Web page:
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Ron Wolhart


Ben Frankenberg

Through the Fair Window

~ A short history of the Fair building and those who have left their mark on it.

By Ron Wolhart, Volunteer

The Fair Store was open for business in 1909 after flood and fire destroyed the wood frame building at 37 Main Street. Floods and fires were common at the turn of the century in Bisbee.

Ben and Sam Frankenberg were discouraged but not defeated. They hired Mr. Hurst, a local architect, to design a building that would withstand fires. The thought was good, as the building at 37 Main has stood for over a hundred years.

The Frankenberg brothers took on a partner by the name of Amos Newman, and opened the doors of the building with a Grand Opening in 1909. The new business was an upscale men's and women's clothing store, with the latest in quality stock. The business aimed at sales to the mining management, but through attrition, some stock was available to the miners as well. At one time the store employed as many as thirteen employees.

The building consists of three stories with a basement. The second story has large doors which at one time connected the building to a breezeway leading to a warehouse on the other side of Subway Street. The warehouse was vital to the success of the business.

To restock the store, Sam and Ben travelled to Chicago and New York City to buy supplies. They had connections in Chicago, because Sam had worked for Marshall Fields before moving to Bisbee. The warehouse was filled with the latest fashions a couple times a year.

Sam and Ben Frenkenburg, along with Amos Newman managed the store until 1928, when they sold the business to the Levy Brothers. Ben Levy lived in Douglas, Arizona. The Levy Brothers were co-owners of the business. The hired Arnold White as store manager. The city directory listed the business as a dry goods store in 1938. By 1942, Ben Levy was still the owner of the business and White was out of the picture.

The Levys sold the business to Rita Polley, a real estate broker. Connie Munsey opened the business as a ladies wear store with the slogan, "The Best in Ladies Wear". Rita's husband, a local attorney, had an office in the building. The Polleys lived at 129A Clawson Ave.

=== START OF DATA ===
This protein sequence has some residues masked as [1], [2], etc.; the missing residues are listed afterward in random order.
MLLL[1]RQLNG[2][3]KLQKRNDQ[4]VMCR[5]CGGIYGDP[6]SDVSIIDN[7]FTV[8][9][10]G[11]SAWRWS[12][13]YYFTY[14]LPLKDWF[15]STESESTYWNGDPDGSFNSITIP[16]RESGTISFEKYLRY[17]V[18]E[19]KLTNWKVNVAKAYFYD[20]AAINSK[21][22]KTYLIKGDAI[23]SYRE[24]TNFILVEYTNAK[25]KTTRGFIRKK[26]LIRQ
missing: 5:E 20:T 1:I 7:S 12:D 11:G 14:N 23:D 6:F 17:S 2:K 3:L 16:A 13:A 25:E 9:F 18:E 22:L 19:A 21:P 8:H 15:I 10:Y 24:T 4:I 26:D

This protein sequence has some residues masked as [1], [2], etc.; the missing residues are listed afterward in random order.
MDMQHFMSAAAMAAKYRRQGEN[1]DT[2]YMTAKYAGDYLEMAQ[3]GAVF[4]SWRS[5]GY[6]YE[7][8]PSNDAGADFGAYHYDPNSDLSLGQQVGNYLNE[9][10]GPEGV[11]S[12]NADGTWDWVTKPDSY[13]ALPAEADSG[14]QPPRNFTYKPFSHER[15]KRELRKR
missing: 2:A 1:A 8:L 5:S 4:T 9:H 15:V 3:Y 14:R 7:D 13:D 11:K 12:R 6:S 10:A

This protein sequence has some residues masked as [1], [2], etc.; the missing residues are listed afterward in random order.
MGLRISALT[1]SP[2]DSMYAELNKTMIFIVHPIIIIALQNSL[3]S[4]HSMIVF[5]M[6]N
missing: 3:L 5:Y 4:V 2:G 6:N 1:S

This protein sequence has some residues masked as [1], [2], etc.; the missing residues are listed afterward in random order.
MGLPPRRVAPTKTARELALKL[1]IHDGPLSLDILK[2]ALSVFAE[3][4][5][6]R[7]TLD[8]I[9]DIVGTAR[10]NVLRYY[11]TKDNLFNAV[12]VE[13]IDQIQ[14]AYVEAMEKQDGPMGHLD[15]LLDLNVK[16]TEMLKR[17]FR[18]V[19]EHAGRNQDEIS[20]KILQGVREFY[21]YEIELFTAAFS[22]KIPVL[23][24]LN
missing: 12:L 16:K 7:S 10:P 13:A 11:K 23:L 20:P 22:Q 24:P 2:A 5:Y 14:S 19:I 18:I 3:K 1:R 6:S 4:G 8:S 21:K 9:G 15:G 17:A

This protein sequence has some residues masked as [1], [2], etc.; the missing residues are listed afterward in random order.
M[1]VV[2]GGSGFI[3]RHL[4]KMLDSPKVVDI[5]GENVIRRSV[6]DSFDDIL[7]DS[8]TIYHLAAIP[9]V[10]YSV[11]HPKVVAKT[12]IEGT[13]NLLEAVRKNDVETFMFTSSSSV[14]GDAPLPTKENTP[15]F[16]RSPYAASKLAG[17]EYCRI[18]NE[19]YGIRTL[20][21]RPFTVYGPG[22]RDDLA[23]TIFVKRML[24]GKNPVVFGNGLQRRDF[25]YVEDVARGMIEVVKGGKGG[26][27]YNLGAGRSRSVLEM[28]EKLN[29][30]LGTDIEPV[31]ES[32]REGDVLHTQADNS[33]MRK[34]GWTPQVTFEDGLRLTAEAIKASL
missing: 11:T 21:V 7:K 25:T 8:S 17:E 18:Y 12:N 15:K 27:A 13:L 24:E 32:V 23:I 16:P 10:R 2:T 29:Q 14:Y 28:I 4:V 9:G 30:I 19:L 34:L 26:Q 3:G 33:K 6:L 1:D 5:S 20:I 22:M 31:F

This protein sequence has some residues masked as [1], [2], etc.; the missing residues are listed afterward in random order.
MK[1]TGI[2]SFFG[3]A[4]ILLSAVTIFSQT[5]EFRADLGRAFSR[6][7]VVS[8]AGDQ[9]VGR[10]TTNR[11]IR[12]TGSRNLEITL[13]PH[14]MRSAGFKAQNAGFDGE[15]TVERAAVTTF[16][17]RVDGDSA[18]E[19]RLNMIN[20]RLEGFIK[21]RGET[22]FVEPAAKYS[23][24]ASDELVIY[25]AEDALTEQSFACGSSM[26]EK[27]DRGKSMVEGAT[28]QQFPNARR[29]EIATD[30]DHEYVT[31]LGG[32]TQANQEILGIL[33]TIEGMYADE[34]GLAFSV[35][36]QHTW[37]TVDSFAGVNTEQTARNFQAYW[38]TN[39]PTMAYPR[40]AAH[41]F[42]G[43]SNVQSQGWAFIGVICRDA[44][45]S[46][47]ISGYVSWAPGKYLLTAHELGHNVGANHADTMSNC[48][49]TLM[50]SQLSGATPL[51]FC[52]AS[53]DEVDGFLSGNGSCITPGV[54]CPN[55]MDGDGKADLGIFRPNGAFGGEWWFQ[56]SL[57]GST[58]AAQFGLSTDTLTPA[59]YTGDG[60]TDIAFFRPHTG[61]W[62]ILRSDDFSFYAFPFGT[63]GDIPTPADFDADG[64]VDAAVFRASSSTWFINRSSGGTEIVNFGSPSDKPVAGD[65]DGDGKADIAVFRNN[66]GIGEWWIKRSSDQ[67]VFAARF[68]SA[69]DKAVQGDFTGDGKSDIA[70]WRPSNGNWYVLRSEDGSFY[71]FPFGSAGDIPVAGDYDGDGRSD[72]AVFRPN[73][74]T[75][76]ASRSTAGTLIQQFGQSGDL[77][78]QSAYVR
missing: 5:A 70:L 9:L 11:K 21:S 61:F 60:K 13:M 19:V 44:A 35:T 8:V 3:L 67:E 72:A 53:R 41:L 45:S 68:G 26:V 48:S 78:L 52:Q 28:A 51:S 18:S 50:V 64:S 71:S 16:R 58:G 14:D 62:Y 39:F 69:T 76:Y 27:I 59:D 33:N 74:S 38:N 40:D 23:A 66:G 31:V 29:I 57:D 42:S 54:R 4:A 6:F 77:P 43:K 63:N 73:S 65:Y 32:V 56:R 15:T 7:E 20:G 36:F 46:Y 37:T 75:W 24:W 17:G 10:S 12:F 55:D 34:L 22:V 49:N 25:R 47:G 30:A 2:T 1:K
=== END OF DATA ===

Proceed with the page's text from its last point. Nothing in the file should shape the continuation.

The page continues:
In 1951, Wesley Polley was the county attorney with an office at the court house. Wesley and Rita Polley had a son who was a student in the local schools.

In 1957, I lived in a rental on Evens Street off Tombston Canyon Road. Lois, my wife, and I would window shop at the Fair store building, which was used at that time to house a series of small stalls. The stalls offered quality products that we couldn't afford, but we enjoyed "shopping".

In 1958 the Fair store was listed as a Western Auto Store. The manager was John A. Riddle, who's wife's name was Sylvia. The couple's residence was 949 Tombstone Canyon. In 1965, Riddle and his wife moved to 442 Black Knob View. In 1969, Riddle was listed as Cheif Pit Engineer for Phillips Dodge corporation and the couple still lived on Black Knob View.

In 1968, the Fair building was deeded to the Restoration Council of Bisbee and the building was opened as a museum in that year. For many, many years the museum was managed and maintained by Richard and Ruth Cooksley. The treasurer's position has been filled by Melva Dugie. Melva has been a fine volunteer for many years, and a vital part of the all volunteer staff.

About two years ago, some of the members of the Fiber Arts Guild of Bisbee stepped into helping with the volunteer work. Many improvements have been made to an on-going successful museum, including new carpeting, modern lighting, improved plumbing and a lot of upgrading of the displays. House-keeping is always an on-going challenge, and is being well done by the hard working crew. The best compliment I have received as a volunteer has been, "It doesn't smell like a museum". That comment reveals a lot about the management team's efforts.

© Ron Wolhart, 2016

© 2015 Bisbee Restoration Museum
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